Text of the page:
In combat you’ll be fine if you just go with your instincts. Typically I like to just stick to physical attacks and don’t use the special moves much unless the opponent is shooting a laser and I don’t want to wait for it to end. Sniping the enemy with a laser of your own is a really good way to counter such a technique. If the opponent is blocking your hits a lot then I would recommend landing a few hits, teleporting, and then attacking more. The opponent is forced to either drop his guard and get hit or let his shield be broken. Either way works out quite nicely for you. There is a good amount of depth to the gameplay so you have the liberty of finding what method of fighting works best for you. The toughest fights for me were the ones where you have to fight multiple opponents. The Cell Jrs that launched at you were no joke.
Meanwhile the graphics here are definitely top tier. There are a lot of animated cutscenes to watch where the characters duke it out and even the normal cutscenes look really good. The engine works really well for a game like DBZ and it feels like you are back in the TV show. The most impressive cutscene was probably Vegito’s battle against Super Buu. The animators definitely had a lot of fun with that one. The scene of Vegeta and Kid Buu punching each other was also styled really well. It keeps up with FighterZ as the two best looking DBZ games. Then you’ve got the soundtrack which is really great. You’ll recognize a lot of the themes from the anime which is a nice touch. We also get an insert song at the very end of the game which was pretty neat. There was certainly no corners being cut in this title.
The sheer amount of content here is also impressive. As I mentioned I beat the game in around 20 hours. That’s considering that I didn’t stop to do any side quests or things like that. I just plunged right through the story. If you consider the side quests, extra boss, and leveling up then you’ll be here for quite a while. The Platinum trophy in this game actually sounds pretty achievable so if I start trophy hunting again then this would be one of the first games that I would focus on. I’d estimate that the game should take you around 40 hours to complete everything. That’s a lot of time and really helps to justify your purchase. Even just wandering around the hub world driving your car and fishing can be a lot of fun. The game did a good job of adding a lot of different gameplay options to have fun with. The game even let you play Baseball for a second which was nice.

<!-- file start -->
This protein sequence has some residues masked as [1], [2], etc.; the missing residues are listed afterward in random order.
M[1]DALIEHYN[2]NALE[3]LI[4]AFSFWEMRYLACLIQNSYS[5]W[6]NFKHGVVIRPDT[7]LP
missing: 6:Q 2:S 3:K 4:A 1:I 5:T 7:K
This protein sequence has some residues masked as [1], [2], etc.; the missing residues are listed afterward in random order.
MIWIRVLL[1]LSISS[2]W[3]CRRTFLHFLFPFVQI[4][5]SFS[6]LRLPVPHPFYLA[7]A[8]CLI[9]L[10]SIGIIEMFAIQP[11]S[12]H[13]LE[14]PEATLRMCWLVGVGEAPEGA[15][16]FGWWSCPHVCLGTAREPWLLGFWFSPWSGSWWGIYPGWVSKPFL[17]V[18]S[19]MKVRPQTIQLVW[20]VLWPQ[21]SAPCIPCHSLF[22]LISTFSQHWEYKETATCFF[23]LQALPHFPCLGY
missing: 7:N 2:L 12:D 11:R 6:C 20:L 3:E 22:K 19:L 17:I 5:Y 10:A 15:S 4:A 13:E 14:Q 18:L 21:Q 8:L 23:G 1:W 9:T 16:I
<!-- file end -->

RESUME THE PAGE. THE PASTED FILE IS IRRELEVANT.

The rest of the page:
Kakarot is a reasonably challenging game, but not one where you will ever be stuck for long. It all feels pretty fair and balanced in part because there are always workarounds. If a boss is too difficult for you right now then you can go and train somewhere, unlock new attacks, re-position your stat medals, cook some food, buy potions, etc. There is no way you will actually be stuck for very long but at the same time you may enjoy just retrying the battle a few times when the opponent is hard to beat like this as it really helps you learn the fighting style. Before long you’ll be racking up S rank after S rank.